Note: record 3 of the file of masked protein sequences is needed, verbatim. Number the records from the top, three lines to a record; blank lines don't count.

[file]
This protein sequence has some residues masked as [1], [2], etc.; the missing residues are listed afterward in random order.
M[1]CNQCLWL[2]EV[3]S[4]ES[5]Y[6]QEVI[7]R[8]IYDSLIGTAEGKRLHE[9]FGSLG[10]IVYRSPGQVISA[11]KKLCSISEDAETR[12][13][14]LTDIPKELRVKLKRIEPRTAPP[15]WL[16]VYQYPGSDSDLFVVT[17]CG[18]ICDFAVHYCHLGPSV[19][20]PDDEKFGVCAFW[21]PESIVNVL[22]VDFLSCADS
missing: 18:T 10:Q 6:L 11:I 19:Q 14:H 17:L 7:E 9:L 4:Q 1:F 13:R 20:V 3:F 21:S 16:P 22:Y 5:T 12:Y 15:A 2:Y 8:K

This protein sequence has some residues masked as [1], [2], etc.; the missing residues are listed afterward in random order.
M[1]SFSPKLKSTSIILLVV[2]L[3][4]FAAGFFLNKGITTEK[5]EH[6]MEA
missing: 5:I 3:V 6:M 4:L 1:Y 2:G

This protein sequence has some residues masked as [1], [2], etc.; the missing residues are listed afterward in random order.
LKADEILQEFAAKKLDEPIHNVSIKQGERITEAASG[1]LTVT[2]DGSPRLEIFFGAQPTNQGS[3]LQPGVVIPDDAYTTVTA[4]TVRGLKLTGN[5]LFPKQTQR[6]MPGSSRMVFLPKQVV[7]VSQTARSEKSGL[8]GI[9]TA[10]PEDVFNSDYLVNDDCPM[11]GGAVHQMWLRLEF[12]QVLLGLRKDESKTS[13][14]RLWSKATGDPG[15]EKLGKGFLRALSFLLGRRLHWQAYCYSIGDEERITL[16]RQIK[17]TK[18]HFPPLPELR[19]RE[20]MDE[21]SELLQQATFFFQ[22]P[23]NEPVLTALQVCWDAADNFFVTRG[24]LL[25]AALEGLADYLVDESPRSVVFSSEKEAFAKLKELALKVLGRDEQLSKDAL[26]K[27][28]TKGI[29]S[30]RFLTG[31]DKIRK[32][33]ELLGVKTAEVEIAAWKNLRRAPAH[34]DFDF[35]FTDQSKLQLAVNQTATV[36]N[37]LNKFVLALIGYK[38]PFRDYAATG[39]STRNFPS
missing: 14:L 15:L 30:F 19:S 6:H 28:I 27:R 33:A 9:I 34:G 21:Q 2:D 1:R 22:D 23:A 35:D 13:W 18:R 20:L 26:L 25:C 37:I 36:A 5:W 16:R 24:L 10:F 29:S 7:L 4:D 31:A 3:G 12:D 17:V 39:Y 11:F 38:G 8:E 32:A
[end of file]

This protein sequence has some residues masked as [1], [2], etc.; the missing residues are listed afterward in random order.
LKADEILQEFAAKKLDEPIHNVSIKQGERITEAASG[1]LTVT[2]DGSPRLEIFFGAQPTNQGS[3]LQPGVVIPDDAYTTVTA[4]TVRGLKLTGN[5]LFPKQTQR[6]MPGSSRMVFLPKQVV[7]VSQTARSEKSGL[8]GI[9]TA[10]PEDVFNSDYLVNDDCPM[11]GGAVHQMWLRLEF[12]QVLLGLRKDESKTS[13][14]RLWSKATGDPG[15]EKLGKGFLRALSFLLGRRLHWQAYCYSIGDEERITL[16]RQIK[17]TK[18]HFPPLPELR[19]RE[20]MDE[21]SELLQQATFFFQ[22]P[23]NEPVLTALQVCWDAADNFFVTRG[24]LL[25]AALEGLADYLVDESPRSVVFSSEKEAFAKLKELALKVLGRDEQLSKDAL[26]K[27][28]TKGI[29]S[30]RFLTG[31]DKIRK[32][33]ELLGVKTAEVEIAAWKNLRRAPAH[34]DFDF[35]FTDQSKLQLAVNQTATV[36]N[37]LNKFVLALIGYK[38]PFRDYAATG[39]STRNFPS
missing: 14:L 15:L 30:F 19:S 6:H 28:I 27:R 33:A 9:I 34:G 21:Q 2:D 1:R 22:D 23:A 35:D 13:W 18:R 20:L 26:L 25:C 37:I 36:A 5:W 16:R 24:L 10:F 29:S 7:L 4:D 31:A 3:G 12:D 17:V 39:Y 11:F 38:G 8:E 32:A